The 31km route over Goat Pass is billed as a mountain run, but “run” is an elastic term. Occasionally there’s a path, but underfoot it’s mostly river rocks, making jogging nigh-on impossible, and then there are 30-plus river crossings and 800m of ascent. But rock hopping and head-down hiking suit me better. I begin to pass people, haul them in.
The course meanders up valleys, passes momentarily through tree-shaded corridors of ferns and emerges into clefts choked with boulders. Eventually, we scramble over the col and head downhill. You’d be mad not to take a moment to look around. This is stunning New Zealand. After six hours of remorseless sun, there’s torture to come. I spot the finish, but the people waiting under the trees are minuscule. The runners now pass me. It takes 25 minutes before, in some overheated distress, I struggle to the finish of Day One.
The camp has all the fun of the fair – and tents and camper vans. Not for us, though. We’re lucky to head for Flock Hill Lodge, a sheep station that has rather comfortable beds. And showers… and a physio for aching muscles… and a restaurant.
If the race is a rite of passage for Kiwis, it is not simply a rite of youth. People around me are marking 40th and 50th birthdays. Back at the start line for Day Two, I chat to a man in a group of eight. “We haven’t entered for 20 years, but we decided on another run out.” I ask their average age. “Oh, 68, I should think.” Clearly the bug stays with you for life.
Then we’re off, on a 15km cycle and a rocky downhill scurry to the kayak put-in. The Waimakariri Valley, 300m broad in places, is millions of jumbled riverine rocks. The watercourse meanders through, pushing and piling them up as it pleases. For us it’s about making maximum speed, picking lines down the braids, reading the breaking crests of water through the chutes and rocky races. We glide down, to the clink‑ker-clink of the rudder hitting rocks, swinging hard as the water boils and turns. The Coast to Coast has engendered its own design of river boat, which can be paddled like a river kayak, but is manoeuvrable through the rapids.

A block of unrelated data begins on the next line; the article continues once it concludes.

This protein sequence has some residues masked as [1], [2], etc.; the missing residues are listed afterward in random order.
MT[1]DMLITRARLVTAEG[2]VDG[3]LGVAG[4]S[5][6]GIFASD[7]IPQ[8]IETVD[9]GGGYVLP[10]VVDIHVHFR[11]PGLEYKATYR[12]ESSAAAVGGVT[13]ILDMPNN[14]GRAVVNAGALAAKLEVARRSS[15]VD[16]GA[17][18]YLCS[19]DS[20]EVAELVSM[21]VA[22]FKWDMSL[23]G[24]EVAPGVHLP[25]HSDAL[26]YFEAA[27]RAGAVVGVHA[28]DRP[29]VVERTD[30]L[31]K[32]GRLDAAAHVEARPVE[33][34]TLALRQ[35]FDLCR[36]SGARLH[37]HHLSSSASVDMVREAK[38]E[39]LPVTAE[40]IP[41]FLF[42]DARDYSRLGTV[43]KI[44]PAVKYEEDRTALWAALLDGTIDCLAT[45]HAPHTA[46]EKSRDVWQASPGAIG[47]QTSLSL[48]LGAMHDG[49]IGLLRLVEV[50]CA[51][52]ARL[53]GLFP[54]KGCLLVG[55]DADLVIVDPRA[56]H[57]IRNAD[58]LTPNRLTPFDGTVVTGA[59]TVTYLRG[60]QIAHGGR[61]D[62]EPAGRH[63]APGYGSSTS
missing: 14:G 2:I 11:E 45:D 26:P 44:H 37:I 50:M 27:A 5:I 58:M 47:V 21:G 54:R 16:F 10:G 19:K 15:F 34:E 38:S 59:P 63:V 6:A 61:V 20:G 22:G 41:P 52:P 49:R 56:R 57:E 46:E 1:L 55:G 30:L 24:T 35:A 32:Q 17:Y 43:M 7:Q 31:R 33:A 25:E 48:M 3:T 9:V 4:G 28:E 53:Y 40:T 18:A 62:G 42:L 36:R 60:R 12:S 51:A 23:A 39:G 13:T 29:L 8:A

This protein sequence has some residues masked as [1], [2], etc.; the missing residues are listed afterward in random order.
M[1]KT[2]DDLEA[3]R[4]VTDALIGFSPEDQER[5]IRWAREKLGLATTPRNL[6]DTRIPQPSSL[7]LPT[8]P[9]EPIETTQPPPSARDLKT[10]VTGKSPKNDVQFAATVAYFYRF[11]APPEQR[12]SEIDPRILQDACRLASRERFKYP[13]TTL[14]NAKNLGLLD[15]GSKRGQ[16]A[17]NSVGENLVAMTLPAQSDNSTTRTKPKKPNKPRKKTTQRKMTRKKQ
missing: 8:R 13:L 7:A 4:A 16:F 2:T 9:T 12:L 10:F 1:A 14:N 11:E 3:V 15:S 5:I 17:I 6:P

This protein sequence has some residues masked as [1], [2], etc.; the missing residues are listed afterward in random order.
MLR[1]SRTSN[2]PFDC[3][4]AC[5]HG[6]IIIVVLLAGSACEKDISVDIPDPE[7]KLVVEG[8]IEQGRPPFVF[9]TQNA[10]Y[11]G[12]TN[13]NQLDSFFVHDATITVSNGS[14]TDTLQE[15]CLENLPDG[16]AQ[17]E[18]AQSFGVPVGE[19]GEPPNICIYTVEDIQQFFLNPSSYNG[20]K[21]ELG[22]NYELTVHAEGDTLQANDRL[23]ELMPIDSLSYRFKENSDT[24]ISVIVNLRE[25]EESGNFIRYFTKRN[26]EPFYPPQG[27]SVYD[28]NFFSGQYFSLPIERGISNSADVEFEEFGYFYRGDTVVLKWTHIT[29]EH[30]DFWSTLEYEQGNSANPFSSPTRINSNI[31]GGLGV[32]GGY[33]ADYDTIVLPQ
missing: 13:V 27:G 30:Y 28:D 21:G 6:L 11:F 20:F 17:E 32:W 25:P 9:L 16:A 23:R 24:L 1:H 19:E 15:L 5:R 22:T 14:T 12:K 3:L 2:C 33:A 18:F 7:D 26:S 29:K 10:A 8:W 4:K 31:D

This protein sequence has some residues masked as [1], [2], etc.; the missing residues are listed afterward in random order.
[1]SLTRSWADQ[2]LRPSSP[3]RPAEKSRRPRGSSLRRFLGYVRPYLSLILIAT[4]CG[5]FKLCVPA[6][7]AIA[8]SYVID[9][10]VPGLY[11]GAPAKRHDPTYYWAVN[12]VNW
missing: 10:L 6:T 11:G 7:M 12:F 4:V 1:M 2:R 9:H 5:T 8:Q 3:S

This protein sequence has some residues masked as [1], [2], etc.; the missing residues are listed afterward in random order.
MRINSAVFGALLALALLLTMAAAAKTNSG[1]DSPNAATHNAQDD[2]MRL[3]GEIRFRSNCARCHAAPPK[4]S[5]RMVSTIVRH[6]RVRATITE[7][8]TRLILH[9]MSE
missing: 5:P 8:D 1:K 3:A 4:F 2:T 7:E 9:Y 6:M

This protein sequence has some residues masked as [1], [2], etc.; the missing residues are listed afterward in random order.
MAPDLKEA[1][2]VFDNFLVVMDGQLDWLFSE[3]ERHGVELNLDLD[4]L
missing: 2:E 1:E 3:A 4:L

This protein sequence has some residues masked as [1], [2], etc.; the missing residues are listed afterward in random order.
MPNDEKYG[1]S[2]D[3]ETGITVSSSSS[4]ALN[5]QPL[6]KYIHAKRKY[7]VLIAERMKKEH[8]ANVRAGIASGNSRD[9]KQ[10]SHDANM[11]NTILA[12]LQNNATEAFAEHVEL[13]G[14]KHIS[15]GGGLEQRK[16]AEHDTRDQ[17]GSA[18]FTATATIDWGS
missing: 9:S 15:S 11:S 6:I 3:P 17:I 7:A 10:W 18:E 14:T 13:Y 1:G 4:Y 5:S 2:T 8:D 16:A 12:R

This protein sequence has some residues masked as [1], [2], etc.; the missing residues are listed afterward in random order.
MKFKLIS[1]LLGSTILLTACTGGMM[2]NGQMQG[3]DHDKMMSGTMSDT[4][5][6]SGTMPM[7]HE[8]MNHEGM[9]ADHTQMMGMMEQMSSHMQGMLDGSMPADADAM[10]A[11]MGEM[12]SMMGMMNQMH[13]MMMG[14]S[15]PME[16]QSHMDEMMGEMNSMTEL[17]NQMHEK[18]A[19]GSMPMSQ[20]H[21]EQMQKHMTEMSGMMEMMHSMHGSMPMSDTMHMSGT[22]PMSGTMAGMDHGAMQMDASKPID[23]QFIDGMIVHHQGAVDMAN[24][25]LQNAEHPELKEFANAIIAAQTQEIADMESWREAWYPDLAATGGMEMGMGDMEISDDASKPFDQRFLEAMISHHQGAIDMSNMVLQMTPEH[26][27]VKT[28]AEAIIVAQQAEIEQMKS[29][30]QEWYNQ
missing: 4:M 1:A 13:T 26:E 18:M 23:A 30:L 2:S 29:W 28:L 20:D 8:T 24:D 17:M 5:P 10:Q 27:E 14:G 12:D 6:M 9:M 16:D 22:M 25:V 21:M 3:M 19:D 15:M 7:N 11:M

Later, pinched by the Waimakariri gorge, the water becomes bigger, turning blue (with depth) and sometimes white. These are proper rapids, and I wonder whether I’ll make it through upright. My paddle is buffeted by the wind and a 4ft-wide boil rises 6in out of the water like some demonic dome. It’s a fantastic day out – hefting turns under rockfaces, dodging rocks, blasting stoppers, riding wave trains and running eddy lines – just slightly tense when you have the urgency of getting through efficiently.
Normally, I have good luck with equipment, but today I am the man on the bank, fixing things instead of churning out the kilometres. I am extremely grateful to one of the safety marshals who manages to reset the steering. Even grade-two rapids would be challenging without a rudder.
It’s 70km on the water. And then, after a pie, courtesy of Lee, I’m back on the bike, for the final 70km into Christchurch. It’s notorious, this stretch. Hence the sign: MIND OVER HEADWIND.
A white dot appears in the distance, and I know that I must, simply must, catch up with it, so I chug a gel and growl and heave and strain. And after 15 minutes I haul him in. His name is Craig. Between us we share the load (though drafting is not permitted at the front of the field). We take turns to lead, alternately copping the wind and catching our breath, but killing kilometres together. We haul in other riders. Some drop off, but an exhausted Stefan, a Swede, just clings on and eventually joins in our miniature chain gang.
Eyre Road continues remorselessly, heart-rendingly straight, wind channelled into our faces by roadside trees, for 40km. My thighs and lungs continue to burn, but I have just one thought – GET TO THE END. Suddenly, we reach the suburbs of Christchurch: roundabouts, houses, marshals waving us on. At New Brighton Beach, with 2km to go, Stefan hares off. I’m not having that, so I run him down and we cross the line together. Relief. Satisfaction.
A beer is slapped in my hand and a medal hung round my neck. Tom, Lee and Kerina congratulate me. And then I head down to the Pacific Ocean, to cool off my feet. Well, it is the Coast to Coast, after all.